Updated on March 24, 2023 at 3:24 p.m.
The composter is no longer the prerogative of gardens. With our desires for a green house and waste reduction, making your own compost can be a good idea. We can also reduce the use of plastic film and other aluminum foil by starting to make bee wraps or recycle our used clothes by braiding tawahi sponges. But for household waste, using a composter is the most suitable green gesture. It allows us to harvest a 100% natural fertilizer and a very effective fertilizer for our plants and aromatics, while reducing the use of soil and water. We forget our preconceptions and our fears. Indeed, there is no longer any need to raise nibbling earthworms to obtain compost. You just need to follow a few simple rules for optimal results. And good news, the composter also knows how to be ultra-decorative.
How to compost at home?
Composting at home is child’s play whether you have an exterior or not. If you have a garden, three options are available to you: the traditional pile of leaves, compost placed directly at the foot of the plants or the dedicated bin. In apartments, the composter will be our only ally in our ecological quest. But to get a rich humus, we must start by chopping our leftovers into small pieces. Indeed, the smaller they are, the faster the decomposition will take place. Then, care is taken to respect a good balance between dry elements (cardboard packaging, paper, eggshells, etc.) and wet elements (peelings, flowers, leftover meals) which will prevent the appearance of bad odors or gnats. Finally, we think of mixing it regularly, once a week, to aerate it and help fermentation. And to know if your compost is ready, it must smell like the forest or the undergrowth and crumble easily like compost. This can take several weeks to several months depending on the method used and the size of the container.
Little trick, to speed up the process, you can add a little nettles or your old compost to stimulate the new one. As you would with your sourdough or homemade yogurts. Be careful, however, not to put everything and anything in your bin.
What should I put in my composter?
It will be understood, for a successful compost, you need a clever mix of wet and dry waste. It is estimated on average that it needs 60 to 70% wet residues (also called “green”) and 30 to 40% dry matter (called “browns”). The wet category includes everything that is peelings or leftover fruit and vegetables, fresh or wilted flowers, grass and even tea bags that have had their staples removed. We can also put, in small doses, our leftover meals. However, be careful not to confuse compost with trash. Indeed, certain foods such as meat or fish can attract animals and pests. Citrus peels, which are too acidic, or avocado or pineapple skins, which are too hard, should be prohibited.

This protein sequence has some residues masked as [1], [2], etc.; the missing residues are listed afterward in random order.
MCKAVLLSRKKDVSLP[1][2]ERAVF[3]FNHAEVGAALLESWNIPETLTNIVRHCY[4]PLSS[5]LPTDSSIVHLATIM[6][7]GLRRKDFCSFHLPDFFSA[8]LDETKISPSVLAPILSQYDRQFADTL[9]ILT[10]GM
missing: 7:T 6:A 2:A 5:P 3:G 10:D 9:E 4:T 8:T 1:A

On the dry waste side, the list is much more surprising. There are crushed eggshells or dried fruit shells, coffee grounds but also anything that will be made of unprinted paper or cardboard. Paper towels, raw packaging, handkerchiefs and paper towels will therefore mix with our food waste provided they are reduced to very small pieces.
Exit litter, cigarette butts, charcoal or barbecue, seeds that can germinate or vacuum cleaner dust and any other non-biodegradable element.
What is the ideal composter to equip my kitchen?
The choice of the kitchen composter will depend on the number of people who make up our tribe and the space we will be able to give it. Indeed, size and practicality are two factors to take into account to avoid seeing it being relegated to the back of a closet. Don’t forget either that compost ferments and that to guard against the odors it may give off, a good filter is essential. To remedy this, you can opt for the vermicomposter, which avoids fermentation and strong scents. Other advantages: the compost no longer needs to be turned and its decomposition will take place more quickly. Avoid throwing in garlic, citrus fruits, dairy products or ready meals. However, it is possible to recycle your germinated garlic or many fruits and vegetables by making it grow back by creating a perpetual vegetable garden.
And for those who are wondering, no, the little earthworms (eisenia andrei) will not go for a walk all over the apartment. Be sure.
Which composter should I choose to recycle waste from my balcony?
If you are lucky enough to have a small balcony or terrace, why not provide a place to install a composter? It should be placed in the shade and sheltered from wind and rain to regulate its humidity level. If you opt for the vermicomposter version, pay attention to the temperature. Heat below 0°C or above 40°C will be harmful to worms. In all cases, we prefer 15° to 25°C maximum and a tight seal. And as for the kitchen composter, its choice depends on the size of our family.